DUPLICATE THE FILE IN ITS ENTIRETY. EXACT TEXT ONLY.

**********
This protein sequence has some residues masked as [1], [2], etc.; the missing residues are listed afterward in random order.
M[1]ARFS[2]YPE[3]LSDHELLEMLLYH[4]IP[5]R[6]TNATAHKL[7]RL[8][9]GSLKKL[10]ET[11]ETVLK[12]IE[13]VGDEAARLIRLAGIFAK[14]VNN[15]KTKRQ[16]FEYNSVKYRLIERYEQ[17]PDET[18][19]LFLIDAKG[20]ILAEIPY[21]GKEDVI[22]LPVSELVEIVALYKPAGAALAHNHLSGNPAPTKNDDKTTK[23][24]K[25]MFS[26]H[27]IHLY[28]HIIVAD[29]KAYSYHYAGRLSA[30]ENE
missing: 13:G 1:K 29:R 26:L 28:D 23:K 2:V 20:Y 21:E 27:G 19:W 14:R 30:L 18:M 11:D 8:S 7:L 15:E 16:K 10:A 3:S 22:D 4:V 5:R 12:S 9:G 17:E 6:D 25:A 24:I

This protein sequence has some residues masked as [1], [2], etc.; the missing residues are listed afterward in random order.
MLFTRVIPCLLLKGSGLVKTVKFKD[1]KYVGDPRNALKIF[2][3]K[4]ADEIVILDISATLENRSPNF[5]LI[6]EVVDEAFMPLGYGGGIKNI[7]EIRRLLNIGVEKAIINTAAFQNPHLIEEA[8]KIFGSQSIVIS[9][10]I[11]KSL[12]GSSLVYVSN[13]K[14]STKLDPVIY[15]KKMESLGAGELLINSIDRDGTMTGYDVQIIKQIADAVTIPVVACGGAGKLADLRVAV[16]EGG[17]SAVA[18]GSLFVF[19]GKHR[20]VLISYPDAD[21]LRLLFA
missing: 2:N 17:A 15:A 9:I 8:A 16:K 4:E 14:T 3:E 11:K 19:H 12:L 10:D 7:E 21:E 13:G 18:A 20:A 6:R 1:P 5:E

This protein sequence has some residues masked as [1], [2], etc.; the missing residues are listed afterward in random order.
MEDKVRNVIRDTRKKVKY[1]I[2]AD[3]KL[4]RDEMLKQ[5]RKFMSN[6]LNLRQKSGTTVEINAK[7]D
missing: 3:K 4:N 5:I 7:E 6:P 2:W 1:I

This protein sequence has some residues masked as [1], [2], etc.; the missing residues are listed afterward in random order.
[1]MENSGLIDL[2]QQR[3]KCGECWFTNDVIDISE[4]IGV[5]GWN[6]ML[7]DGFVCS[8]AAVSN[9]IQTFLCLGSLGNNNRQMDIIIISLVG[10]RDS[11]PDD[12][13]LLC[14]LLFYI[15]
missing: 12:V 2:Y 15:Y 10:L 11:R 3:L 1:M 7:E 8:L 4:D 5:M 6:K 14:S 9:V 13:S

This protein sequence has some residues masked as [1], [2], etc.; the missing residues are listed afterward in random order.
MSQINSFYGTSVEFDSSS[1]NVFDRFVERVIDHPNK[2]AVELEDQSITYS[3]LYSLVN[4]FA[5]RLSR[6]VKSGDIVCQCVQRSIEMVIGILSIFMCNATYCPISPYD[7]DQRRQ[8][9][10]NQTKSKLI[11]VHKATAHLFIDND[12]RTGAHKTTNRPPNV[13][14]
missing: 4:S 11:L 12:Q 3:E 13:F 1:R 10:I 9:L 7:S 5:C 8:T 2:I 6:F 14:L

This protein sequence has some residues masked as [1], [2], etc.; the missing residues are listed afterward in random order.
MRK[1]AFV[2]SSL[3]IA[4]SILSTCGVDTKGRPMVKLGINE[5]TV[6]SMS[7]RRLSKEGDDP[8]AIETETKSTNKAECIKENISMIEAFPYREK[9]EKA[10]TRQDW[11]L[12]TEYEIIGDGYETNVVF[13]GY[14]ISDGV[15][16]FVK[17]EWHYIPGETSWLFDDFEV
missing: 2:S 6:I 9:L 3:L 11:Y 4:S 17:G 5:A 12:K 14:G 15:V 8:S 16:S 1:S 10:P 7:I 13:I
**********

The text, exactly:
This protein sequence has some residues masked as [1], [2], etc.; the missing residues are listed afterward in random order.
M[1]ARFS[2]YPE[3]LSDHELLEMLLYH[4]IP[5]R[6]TNATAHKL[7]RL[8][9]GSLKKL[10]ET[11]ETVLK[12]IE[13]VGDEAARLIRLAGIFAK[14]VNN[15]KTKRQ[16]FEYNSVKYRLIERYEQ[17]PDET[18][19]LFLIDAKG[20]ILAEIPY[21]GKEDVI[22]LPVSELVEIVALYKPAGAALAHNHLSGNPAPTKNDDKTTK[23][24]K[25]MFS[26]H[27]IHLY[28]HIIVAD[29]KAYSYHYAGRLSA[30]ENE
missing: 13:G 1:K 29:R 26:L 28:D 23:K 2:V 20:Y 21:E 27:G 19:W 14:R 30:L 18:M 11:D 8:S 7:L 15:E 16:K 10:A 3:S 22:D 4:V 5:R 12:S 9:G 17:E 6:D 25:A 24:I

This protein sequence has some residues masked as [1], [2], etc.; the missing residues are listed afterward in random order.
MLFTRVIPCLLLKGSGLVKTVKFKD[1]KYVGDPRNALKIF[2][3]K[4]ADEIVILDISATLENRSPNF[5]LI[6]EVVDEAFMPLGYGGGIKNI[7]EIRRLLNIGVEKAIINTAAFQNPHLIEEA[8]KIFGSQSIVIS[9][10]I[11]KSL[12]GSSLVYVSN[13]K[14]STKLDPVIY[15]KKMESLGAGELLINSIDRDGTMTGYDVQIIKQIADAVTIPVVACGGAGKLADLRVAV[16]EGG[17]SAVA[18]GSLFVF[19]GKHR[20]VLISYPDAD[21]LRLLFA
missing: 2:N 17:A 15:A 9:I 8:A 16:K 4:E 14:T 3:E 11:K 19:H 12:L 10:D 7:E 21:E 13:G 18:A 20:A 6:R 1:P 5:E

This protein sequence has some residues masked as [1], [2], etc.; the missing residues are listed afterward in random order.
MEDKVRNVIRDTRKKVKY[1]I[2]AD[3]KL[4]RDEMLKQ[5]RKFMSN[6]LNLRQKSGTTVEINAK[7]D
missing: 3:K 4:N 5:I 7:E 6:P 2:W 1:I

This protein sequence has some residues masked as [1], [2], etc.; the missing residues are listed afterward in random order.
[1]MENSGLIDL[2]QQR[3]KCGECWFTNDVIDISE[4]IGV[5]GWN[6]ML[7]DGFVCS[8]AAVSN[9]IQTFLCLGSLGNNNRQMDIIIISLVG[10]RDS[11]PDD[12][13]LLC[14]LLFYI[15]
missing: 12:V 2:Y 15:Y 10:L 11:R 3:L 1:M 7:E 8:L 4:D 5:M 6:K 14:S 9:V 13:S

This protein sequence has some residues masked as [1], [2], etc.; the missing residues are listed afterward in random order.
MSQINSFYGTSVEFDSSS[1]NVFDRFVERVIDHPNK[2]AVELEDQSITYS[3]LYSLVN[4]FA[5]RLSR[6]VKSGDIVCQCVQRSIEMVIGILSIFMCNATYCPISPYD[7]DQRRQ[8][9][10]NQTKSKLI[11]VHKATAHLFIDND[12]RTGAHKTTNRPPNV[13][14]
missing: 4:S 11:L 12:Q 3:E 13:F 1:R 10:I 9:L 7:S 5:C 8:T 2:I 6:F 14:L

This protein sequence has some residues masked as [1], [2], etc.; the missing residues are listed afterward in random order.
MRK[1]AFV[2]SSL[3]IA[4]SILSTCGVDTKGRPMVKLGINE[5]TV[6]SMS[7]RRLSKEGDDP[8]AIETETKSTNKAECIKENISMIEAFPYREK[9]EKA[10]TRQDW[11]L[12]TEYEIIGDGYETNVVF[13]GY[14]ISDGV[15][16]FVK[17]EWHYIPGETSWLFDDFEV
missing: 2:S 6:I 9:L 3:L 11:Y 4:S 17:G 5:A 12:K 14:G 15:V 8:S 16:S 1:S 10:P 7:I 13:I